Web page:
A team of paleontologists in the north of Zimbabwe says he found the remains of an ancient sauropodomorpha long-necked dinosaur, that roamed the earth about 230 million years ago.
The discovery of the newly named Mbiresaurus raathi, one of the oldest dinosaurs in the worldin that part of Africa would support the idea that dinosaurs were initially confined to a particular climate belt of a single supercontinent.
What do we know about Mbiresaurus raathi?
According to the team’s findings published in the journal Nature, Mbiresaurus stood on two legs and had a relatively small head like its dinosaur relatives. It also had small, serrated, triangle-shaped teeth, suggesting it was a herbivore or potentially omnivore.
As a sauropodomorph, Mbiresaurus is part of the lineage that gave rise to the sauropod dinosaurs, a group that includes diplodocus and brontosaurus.
The animal is estimated to have been around 6 feet long (1.82 meters) with a long tail and weighed between 20 and 65 pounds (9 to 30 kilograms).
The skeleton, incredibly, was mostly intact, with only a few parts of the hand and skull missing. It was first found by a Virginia Tech graduate student, Chris Griffin, and other paleontologists in two excavations in 2017 and 2019.
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What could the discovery of the ancient sauropodomorph show?
As we mentioned in AmericanPost.Newsthe finding could help explain the migration and distribution of the first dinosaurs at a time when the current continents were connected and formed a supercontinent: Pangea.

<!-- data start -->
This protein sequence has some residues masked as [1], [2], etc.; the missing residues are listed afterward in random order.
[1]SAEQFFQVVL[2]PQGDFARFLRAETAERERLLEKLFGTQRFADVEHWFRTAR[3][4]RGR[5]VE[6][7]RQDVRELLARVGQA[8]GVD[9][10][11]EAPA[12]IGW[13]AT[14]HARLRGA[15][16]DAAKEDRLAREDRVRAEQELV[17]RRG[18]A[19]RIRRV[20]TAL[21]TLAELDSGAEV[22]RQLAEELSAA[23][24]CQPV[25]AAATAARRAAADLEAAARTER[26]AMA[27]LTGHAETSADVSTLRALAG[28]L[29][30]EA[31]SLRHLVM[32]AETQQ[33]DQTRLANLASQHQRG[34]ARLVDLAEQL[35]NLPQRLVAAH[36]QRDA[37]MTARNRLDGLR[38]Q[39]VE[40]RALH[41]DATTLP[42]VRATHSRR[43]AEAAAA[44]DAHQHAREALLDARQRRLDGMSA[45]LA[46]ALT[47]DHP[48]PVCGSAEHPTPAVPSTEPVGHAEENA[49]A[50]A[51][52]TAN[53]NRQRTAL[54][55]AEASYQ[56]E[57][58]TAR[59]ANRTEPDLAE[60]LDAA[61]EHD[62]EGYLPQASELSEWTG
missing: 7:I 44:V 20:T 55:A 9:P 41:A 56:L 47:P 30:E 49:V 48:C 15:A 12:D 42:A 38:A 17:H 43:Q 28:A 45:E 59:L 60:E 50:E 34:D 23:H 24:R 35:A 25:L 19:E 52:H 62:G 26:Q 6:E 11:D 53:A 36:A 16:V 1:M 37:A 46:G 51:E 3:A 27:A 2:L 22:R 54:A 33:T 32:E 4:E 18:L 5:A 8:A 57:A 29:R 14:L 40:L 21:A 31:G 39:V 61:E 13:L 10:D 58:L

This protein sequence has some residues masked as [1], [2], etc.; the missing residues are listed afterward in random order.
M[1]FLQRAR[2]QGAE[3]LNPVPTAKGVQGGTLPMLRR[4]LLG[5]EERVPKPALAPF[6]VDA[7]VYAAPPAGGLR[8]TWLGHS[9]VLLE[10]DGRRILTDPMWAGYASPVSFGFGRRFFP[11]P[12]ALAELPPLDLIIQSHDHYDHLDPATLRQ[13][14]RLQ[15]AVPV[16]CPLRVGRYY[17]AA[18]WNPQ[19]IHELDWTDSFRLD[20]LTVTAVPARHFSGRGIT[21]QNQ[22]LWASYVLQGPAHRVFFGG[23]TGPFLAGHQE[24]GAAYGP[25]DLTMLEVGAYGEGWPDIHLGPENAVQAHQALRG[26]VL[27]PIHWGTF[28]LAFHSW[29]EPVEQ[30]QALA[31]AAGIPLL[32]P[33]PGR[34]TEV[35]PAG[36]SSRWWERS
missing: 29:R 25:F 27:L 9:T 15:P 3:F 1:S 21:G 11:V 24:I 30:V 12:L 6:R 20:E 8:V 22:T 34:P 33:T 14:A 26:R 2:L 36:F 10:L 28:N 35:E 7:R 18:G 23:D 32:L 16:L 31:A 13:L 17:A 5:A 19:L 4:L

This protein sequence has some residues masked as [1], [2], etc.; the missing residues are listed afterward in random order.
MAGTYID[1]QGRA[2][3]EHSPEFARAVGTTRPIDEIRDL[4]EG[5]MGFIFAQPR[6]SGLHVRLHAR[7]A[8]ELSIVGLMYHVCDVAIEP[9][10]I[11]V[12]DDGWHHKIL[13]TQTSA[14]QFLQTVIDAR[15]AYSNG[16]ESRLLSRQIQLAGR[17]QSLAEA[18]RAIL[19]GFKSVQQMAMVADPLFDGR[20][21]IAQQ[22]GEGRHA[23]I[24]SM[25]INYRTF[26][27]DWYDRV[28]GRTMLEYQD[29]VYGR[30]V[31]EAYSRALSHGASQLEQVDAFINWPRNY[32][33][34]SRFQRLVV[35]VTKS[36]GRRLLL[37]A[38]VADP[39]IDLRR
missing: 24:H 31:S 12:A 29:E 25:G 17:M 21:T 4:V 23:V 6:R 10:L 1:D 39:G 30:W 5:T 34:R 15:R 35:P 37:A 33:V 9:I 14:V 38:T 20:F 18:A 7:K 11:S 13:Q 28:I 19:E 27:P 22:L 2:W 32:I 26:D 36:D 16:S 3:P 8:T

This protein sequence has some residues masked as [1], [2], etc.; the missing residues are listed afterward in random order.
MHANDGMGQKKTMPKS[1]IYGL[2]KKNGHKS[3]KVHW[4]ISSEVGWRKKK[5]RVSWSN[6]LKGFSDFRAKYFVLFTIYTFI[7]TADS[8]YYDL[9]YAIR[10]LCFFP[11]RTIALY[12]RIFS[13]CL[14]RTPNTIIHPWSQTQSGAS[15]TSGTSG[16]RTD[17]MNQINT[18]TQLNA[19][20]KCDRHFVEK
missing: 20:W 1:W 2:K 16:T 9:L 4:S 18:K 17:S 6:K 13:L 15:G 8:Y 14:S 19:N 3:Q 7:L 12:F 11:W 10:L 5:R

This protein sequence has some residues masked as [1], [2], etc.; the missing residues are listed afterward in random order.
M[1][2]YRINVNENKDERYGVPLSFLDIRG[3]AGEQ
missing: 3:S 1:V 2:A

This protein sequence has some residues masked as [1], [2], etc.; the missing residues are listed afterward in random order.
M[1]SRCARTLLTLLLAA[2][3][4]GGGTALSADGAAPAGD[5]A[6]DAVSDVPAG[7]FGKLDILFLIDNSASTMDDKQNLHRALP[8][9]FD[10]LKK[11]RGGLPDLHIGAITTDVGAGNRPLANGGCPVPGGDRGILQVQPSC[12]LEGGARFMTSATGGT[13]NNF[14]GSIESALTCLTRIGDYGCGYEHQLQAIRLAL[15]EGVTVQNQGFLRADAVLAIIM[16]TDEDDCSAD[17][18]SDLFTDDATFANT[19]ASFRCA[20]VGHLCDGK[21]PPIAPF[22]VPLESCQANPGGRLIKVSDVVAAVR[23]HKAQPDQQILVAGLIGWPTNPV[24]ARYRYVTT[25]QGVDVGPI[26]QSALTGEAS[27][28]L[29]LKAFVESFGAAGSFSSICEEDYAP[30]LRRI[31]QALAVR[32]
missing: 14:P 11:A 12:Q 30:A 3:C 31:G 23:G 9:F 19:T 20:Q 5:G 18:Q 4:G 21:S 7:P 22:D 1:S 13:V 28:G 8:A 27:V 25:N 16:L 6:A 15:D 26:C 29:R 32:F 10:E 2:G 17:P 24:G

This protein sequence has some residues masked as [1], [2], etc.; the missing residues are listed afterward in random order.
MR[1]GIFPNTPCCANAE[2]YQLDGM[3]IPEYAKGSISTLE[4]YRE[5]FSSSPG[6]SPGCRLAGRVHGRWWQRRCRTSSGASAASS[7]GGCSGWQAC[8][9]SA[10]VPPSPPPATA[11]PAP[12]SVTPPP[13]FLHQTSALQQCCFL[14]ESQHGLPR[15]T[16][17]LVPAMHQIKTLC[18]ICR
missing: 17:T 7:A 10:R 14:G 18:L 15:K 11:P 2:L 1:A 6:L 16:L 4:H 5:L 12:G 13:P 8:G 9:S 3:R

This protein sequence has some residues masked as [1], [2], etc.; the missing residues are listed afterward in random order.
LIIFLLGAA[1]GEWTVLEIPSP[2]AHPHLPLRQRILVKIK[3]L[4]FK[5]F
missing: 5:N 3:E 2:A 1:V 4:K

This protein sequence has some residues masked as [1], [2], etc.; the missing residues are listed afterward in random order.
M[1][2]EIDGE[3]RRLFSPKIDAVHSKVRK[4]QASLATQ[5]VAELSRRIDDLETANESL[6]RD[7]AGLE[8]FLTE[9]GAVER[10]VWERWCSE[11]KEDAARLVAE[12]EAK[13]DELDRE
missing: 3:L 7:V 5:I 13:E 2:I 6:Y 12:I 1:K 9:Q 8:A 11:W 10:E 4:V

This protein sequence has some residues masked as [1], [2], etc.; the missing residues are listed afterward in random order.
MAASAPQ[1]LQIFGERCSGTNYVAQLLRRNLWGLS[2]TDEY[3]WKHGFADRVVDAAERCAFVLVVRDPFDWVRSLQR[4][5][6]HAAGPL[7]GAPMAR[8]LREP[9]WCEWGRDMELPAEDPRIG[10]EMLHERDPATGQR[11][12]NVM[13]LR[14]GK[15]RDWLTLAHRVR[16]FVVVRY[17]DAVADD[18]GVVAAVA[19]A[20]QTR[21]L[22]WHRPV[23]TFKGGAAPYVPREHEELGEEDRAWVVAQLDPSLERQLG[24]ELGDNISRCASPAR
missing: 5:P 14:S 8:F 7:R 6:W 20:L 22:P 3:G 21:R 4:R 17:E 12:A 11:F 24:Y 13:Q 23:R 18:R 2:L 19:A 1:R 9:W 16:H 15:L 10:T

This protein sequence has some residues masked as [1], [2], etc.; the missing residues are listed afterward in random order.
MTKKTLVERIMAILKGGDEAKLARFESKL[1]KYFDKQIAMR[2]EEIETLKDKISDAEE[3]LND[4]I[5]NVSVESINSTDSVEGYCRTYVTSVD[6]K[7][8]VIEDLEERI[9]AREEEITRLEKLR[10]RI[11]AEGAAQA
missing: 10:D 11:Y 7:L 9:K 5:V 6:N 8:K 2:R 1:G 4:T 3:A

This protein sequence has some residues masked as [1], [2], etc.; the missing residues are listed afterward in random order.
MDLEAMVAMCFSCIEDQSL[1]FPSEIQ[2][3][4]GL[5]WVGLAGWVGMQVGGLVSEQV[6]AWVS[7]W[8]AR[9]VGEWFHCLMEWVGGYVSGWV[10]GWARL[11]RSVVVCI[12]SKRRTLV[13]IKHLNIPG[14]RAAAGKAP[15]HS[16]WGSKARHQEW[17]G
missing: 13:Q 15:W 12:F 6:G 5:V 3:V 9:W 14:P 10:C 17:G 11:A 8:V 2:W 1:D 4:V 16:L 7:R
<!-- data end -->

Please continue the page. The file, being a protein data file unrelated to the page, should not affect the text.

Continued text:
At the time, the theory is that latitude and climate controlled the distribution of such dinosaur species, rather than the continental divides that arose later when the continents drifted apart.
For that to be true, scientists would expect that the type of skeletons, previously found in deposits in South America and India, would also be found in south-central Africa. At that time, the three parts of the world were together at the same latitude in Pangea.
Griffin, now a postdoctoral researcher at Yale University, and his team had deliberately focused on northern Zimbabwe, since the country was in the same climate belt as southern Brazil and India during the Late Triassic Age. , when the animals would have lived.
“These are the oldest known definitive dinosaurs from Africa, roughly equivalent in age to the oldest dinosaurs found anywhere in the world,” Griffin explained.
Pangea’s climate is thought to have been divided into strong wet and arid latitudinal belts, with dinosaurs thriving where there was more moisture.
“Because dinosaurs initially dispersed under this weather pattern, early dinosaur dispersal should have been controlled by latitude,” Griffin said. “The oldest dinosaurs are known from roughly the same ancient latitudes along the southern temperate climate belt that it was at that time, about 50 degrees south.”
The findings together seem to show that the earliest dinosaurs thrived and were confined to those areas before spreading across the world and forming new species.
The team, outlining a two-pronged approach to support their theory, also used data to show that a northward dispersal of dinosaurs occurred with increased global humidity that broke down climate barriers and allowed them to spread.
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